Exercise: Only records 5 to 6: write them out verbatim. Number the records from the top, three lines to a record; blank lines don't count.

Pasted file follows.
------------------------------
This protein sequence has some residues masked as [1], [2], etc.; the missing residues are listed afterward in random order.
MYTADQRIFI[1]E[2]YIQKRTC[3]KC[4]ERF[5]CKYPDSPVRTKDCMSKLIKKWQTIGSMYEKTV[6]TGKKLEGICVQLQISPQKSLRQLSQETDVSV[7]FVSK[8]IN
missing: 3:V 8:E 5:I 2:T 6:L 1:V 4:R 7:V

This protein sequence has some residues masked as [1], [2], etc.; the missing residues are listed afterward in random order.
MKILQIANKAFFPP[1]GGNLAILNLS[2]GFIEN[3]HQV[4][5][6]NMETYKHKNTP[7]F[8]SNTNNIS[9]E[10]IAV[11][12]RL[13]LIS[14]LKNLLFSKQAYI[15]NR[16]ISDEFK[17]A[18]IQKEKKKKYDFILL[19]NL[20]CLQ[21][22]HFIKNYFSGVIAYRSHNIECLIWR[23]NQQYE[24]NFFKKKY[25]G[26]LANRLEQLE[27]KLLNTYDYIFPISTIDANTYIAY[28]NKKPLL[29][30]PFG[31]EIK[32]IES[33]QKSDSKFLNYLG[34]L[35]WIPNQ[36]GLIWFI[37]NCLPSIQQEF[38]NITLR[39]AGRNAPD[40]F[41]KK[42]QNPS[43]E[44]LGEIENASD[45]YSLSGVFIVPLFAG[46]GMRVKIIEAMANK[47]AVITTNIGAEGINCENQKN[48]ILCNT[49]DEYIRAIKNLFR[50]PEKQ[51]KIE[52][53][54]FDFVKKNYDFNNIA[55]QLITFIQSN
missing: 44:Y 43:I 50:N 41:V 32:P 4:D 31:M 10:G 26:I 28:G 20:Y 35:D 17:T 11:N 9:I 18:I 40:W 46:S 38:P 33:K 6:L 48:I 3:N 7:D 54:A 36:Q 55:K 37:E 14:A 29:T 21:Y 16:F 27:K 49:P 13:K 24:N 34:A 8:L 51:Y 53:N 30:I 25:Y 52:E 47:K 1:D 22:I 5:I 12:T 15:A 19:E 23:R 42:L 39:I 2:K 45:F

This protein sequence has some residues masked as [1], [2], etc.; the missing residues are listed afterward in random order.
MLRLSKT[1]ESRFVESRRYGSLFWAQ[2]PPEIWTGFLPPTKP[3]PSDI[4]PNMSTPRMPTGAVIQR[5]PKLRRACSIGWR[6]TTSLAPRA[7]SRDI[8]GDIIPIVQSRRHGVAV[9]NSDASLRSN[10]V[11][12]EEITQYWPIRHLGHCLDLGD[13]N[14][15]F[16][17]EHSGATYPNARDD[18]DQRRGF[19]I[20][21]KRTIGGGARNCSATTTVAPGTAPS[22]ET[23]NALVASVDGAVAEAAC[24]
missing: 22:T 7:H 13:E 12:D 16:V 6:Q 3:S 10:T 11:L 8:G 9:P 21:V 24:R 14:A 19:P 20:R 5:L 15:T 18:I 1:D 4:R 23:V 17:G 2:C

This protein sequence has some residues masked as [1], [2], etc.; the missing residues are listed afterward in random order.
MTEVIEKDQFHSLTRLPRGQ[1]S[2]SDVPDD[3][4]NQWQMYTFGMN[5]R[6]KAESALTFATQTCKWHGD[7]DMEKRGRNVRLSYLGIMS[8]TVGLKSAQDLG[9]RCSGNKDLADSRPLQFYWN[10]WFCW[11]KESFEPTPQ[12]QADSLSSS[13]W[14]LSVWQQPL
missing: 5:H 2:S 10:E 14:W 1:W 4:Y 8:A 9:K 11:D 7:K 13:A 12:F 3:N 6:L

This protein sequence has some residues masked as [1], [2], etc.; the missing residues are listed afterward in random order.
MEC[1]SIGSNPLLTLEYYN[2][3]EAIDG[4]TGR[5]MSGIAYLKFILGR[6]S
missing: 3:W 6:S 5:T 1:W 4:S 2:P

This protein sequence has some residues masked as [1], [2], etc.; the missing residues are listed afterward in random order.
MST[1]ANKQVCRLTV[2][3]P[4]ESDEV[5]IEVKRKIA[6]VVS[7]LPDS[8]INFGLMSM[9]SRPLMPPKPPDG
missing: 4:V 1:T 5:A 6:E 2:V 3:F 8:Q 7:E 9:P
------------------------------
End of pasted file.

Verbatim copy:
This protein sequence has some residues masked as [1], [2], etc.; the missing residues are listed afterward in random order.
MEC[1]SIGSNPLLTLEYYN[2][3]EAIDG[4]TGR[5]MSGIAYLKFILGR[6]S
missing: 3:W 6:S 5:T 1:W 4:S 2:P

This protein sequence has some residues masked as [1], [2], etc.; the missing residues are listed afterward in random order.
MST[1]ANKQVCRLTV[2][3]P[4]ESDEV[5]IEVKRKIA[6]VVS[7]LPDS[8]INFGLMSM[9]SRPLMPPKPPDG
missing: 4:V 1:T 5:A 6:E 2:V 3:F 8:Q 7:E 9:P